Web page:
When it comes to back and neck pain, there are few, if any, definitive tests that can accurately measure and diagnose the experience. Using an objective testing method such as an MRI or CT scan is nearly impossible when it comes to back and neck pain. Pain levels fluctuate, in terms of timing, intensity, and quality, which makes an MRI or CT scan pretty useless to get a true picture of what someone experiences on a day to day basis.
Preparing for the important conversation with your doctor comes as a big responsibility for you then. You have to let your doctor know all about the pain you are experiencing. One thing that can help is keeping a pain journal for about a week or weeks leading up to the appointment. Below are some important bits of information your doctor is going to want to understand during the diagnostic process.
Describe the pain
The quality of your pain may mean something about what is causing it. Trying to be as descriptive as possible when it comes to the pain you are feeling. Make sure to share if it is aching, burning, stabbing, throbbing, sharp, dull, cramping, or electrical sensations. The more expansive you can be with your language while keeping it accurate, the better your communication with your doctor will likely be.
It is also important to point out or explain exactly where you are feeling the pain. Sometimes where you are feeling the pain may not be exactly where it is coming from. If a nerve root is damaged the pain may radiate down an arm or leg but the arm or leg may not be the problem. If you have trigger points you may experience referred pain or pain located in an area that seems unrelated to the site of the problem.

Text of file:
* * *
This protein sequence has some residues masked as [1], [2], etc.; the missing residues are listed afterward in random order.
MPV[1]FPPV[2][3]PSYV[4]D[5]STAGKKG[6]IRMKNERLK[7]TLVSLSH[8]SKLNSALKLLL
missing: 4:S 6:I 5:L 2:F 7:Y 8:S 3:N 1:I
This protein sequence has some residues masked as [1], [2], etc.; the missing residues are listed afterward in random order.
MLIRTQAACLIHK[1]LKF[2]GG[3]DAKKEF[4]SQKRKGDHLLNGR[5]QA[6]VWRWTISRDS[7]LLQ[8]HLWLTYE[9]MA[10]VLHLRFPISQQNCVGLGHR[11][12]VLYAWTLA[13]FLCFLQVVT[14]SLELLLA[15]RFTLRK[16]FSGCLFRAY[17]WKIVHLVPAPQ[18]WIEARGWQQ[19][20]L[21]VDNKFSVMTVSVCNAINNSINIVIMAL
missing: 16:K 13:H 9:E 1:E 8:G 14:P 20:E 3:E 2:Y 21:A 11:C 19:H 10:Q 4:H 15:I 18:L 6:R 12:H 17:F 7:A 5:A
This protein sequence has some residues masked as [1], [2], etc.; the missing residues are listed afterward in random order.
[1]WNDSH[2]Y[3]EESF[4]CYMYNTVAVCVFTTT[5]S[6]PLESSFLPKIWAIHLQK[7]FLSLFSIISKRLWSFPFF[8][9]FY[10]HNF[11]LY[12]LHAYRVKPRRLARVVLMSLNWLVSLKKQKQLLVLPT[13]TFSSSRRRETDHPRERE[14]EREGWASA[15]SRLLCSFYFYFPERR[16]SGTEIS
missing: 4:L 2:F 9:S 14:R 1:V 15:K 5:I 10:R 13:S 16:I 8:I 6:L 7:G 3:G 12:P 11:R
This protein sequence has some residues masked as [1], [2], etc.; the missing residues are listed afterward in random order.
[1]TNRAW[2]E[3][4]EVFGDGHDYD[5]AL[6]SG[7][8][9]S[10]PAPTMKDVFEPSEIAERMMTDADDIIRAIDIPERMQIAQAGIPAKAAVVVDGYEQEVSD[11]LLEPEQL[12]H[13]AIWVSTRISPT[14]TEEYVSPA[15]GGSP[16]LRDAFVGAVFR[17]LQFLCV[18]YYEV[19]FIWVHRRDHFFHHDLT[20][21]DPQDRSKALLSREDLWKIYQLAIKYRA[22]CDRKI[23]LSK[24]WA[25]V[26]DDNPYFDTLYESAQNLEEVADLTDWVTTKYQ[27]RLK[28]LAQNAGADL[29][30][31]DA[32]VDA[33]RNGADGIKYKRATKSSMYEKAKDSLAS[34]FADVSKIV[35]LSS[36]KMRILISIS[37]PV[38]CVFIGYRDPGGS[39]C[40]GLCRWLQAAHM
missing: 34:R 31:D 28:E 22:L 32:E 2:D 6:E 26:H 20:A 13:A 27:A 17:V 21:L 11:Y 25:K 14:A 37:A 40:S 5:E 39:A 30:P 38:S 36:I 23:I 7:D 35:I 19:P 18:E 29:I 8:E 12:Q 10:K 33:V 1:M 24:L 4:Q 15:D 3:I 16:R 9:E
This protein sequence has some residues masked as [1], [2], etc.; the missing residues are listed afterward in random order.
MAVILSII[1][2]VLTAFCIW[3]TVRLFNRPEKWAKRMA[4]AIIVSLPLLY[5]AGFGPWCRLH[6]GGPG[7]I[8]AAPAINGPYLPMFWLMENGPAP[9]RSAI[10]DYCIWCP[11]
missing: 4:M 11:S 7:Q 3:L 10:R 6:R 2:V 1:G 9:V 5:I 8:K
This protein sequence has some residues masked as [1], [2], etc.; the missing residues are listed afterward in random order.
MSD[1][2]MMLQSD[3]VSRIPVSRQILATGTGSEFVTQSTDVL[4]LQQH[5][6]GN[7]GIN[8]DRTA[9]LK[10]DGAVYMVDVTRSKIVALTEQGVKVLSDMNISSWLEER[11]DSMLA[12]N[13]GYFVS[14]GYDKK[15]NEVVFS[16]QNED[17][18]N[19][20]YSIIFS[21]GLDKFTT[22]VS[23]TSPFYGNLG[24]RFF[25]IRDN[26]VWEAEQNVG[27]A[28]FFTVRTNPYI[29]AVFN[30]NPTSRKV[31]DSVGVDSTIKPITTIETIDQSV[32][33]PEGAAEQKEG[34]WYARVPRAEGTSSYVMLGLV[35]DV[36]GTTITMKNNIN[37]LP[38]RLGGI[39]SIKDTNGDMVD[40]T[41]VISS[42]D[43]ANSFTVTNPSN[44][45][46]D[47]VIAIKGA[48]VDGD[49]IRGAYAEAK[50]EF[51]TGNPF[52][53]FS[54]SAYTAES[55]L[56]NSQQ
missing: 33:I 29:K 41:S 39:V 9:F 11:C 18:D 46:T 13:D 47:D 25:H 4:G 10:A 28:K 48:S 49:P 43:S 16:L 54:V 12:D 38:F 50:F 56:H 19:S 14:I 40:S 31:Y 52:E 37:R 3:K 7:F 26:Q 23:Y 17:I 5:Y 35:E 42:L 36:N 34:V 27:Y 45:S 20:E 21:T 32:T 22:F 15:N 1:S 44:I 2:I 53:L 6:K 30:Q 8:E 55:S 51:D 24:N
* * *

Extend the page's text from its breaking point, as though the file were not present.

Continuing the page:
It is also important to clarify the time of your pain. Note if it comes on suddenly or slowly over time, and if it is constantly present or only sometimes. Note if the pain is worse in the morning or at night. Also note if it gets better or worse after doing a specific activity such as sitting, standing, laying down or walking.
It is also important to let your doctor know if there are certain things you cannot do anymore because of the pain. If now you can’t take the stairs or if sleep has become troublesome are things your doctor will want to know.
Keeping a chronic pain journal will help you describe your symptoms to your doctor so they can more easily come up with a treatment plan for you. There are a variety of interventional therapies for people who suffer from acute or persistent pain. Being able to narrow down what could have caused your pain can help your appointment go as smoothly as possible.